1. What Makes A Good Life? Lessons From The Longest Study On Happiness - Robert Waldinger (12:46)
How do you imagine a happy life? With money and fame? This video inspires by showing exactly how futile chasing after happiness is. Happiness is something created by the relationships we foster. Robert Waldinger walks through the fascinating, 75-year study into happiness and motivation. The study, which continues to this day, reveals something most of us already know: relationships are the ultimate creator of joy. But, this study highlights the scientific support behind how relationships carry and health and wellness through every event in our lives. Life isn’t about wealth, or fame, or working hard. Life satisfaction and joy is simply about the relationships we develop that bring satisfaction and fulfillment.This study proved that scientists could predict the health and vitality of someone later in life by looking at how satisfied they were in relationships in middle age by saying, “the people who were the most satisfied in their relationships at age 50, were the healthiest at age 80”.
“The clearest message we get from this 75 year study is this: good relationships keep up happier and healthier, period… loneliness kills”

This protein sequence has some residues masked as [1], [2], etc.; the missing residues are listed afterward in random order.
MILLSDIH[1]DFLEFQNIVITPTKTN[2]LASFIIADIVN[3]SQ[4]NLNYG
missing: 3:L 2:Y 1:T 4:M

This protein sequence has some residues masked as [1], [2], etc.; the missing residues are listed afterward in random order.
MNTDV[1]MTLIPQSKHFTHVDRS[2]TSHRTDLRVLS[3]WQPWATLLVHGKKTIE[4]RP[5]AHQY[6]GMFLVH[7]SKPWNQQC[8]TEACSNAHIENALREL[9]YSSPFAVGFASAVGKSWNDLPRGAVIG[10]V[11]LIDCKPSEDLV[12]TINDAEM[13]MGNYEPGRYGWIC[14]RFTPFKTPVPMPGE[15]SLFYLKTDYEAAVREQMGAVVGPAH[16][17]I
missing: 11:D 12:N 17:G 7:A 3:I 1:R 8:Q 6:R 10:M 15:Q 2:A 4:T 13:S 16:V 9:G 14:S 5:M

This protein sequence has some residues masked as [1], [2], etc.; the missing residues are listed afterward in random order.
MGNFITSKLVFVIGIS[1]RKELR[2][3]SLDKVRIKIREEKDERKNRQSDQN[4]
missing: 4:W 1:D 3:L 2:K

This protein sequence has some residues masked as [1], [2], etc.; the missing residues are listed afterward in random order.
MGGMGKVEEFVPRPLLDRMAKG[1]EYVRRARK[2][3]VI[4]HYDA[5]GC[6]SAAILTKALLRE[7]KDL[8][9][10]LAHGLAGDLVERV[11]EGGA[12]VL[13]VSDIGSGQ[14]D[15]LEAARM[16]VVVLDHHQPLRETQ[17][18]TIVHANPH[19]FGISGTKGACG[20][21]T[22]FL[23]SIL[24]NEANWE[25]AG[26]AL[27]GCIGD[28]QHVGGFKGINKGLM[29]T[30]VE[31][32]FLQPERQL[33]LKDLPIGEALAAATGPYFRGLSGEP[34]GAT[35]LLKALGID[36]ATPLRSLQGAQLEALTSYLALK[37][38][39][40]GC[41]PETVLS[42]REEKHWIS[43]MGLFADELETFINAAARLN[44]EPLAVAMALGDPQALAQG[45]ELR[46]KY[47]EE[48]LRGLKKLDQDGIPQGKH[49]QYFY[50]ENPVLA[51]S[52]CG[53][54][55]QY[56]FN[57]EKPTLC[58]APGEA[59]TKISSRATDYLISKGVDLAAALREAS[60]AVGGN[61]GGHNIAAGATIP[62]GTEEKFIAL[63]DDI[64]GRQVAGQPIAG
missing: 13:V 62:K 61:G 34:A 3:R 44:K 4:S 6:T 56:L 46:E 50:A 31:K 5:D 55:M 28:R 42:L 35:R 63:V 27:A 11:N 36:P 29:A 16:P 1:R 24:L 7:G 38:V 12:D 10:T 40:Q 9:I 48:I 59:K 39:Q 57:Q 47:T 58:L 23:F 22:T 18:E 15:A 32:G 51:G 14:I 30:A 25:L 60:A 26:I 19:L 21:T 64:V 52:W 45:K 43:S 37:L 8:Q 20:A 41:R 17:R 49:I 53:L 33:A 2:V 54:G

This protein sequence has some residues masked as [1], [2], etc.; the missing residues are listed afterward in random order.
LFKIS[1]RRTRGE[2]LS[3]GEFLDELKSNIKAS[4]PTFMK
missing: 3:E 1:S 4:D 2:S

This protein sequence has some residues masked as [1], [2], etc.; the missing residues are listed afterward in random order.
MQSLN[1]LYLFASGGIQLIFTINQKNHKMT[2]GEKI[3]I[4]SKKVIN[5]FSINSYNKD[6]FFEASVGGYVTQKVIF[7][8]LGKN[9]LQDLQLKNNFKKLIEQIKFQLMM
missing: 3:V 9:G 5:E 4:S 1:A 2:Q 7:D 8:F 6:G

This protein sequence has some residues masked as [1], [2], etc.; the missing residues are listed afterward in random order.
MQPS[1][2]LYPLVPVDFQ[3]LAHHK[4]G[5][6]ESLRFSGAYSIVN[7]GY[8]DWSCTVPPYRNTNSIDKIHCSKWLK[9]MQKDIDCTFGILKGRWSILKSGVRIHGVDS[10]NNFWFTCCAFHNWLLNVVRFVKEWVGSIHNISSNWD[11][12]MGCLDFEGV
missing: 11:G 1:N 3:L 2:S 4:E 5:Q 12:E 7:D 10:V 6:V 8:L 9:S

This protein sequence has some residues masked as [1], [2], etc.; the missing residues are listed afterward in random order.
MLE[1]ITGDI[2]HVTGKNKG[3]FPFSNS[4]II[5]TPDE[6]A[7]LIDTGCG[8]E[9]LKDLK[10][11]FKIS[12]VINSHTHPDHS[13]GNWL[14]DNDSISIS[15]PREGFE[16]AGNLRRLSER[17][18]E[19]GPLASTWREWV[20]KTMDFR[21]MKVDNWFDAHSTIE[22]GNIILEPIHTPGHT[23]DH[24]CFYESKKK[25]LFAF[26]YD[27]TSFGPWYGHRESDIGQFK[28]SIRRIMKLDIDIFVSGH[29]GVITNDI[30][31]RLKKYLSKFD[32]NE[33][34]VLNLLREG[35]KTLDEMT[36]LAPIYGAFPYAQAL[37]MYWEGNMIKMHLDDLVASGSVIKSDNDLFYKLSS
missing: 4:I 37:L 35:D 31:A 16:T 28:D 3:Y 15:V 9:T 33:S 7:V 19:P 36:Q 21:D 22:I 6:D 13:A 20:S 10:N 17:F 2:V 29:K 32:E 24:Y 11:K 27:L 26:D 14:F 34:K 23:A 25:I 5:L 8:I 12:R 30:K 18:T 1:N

2. If You Want To Achieve Your Goals, Don’t Focus On Them - Reggie Rivers (10:40)
Focus on your behaviors, rather than your goal. Reggie Rivers walks through how to focused intently on the things you can control. How often have you set up a goal for yourself and begin immediately checking to see if you're on your way to accomplishing it? Reggie argues that when we focus on completely goals, we'll never accomplish them because we'll lose sight of the process. To find motivation and drive, we must set a goal and then only focus on the behaviors that will drive us to accomplish that goal. If your goal is to write a book, focus on writing 500 words per day. If your goal is to lose 30 pounds, focus on going to the gym 3 times per week.
“Goals require you to have the participation of other people, therefore, they are outside of your control. If you spend too much time focusing on your goals, you'll never achieve them. Behaviors, by contrast, are things that you alone can do.” - Reggie Rivers
3. The Secret To Self-Motivation - Mel Robbins (22:10)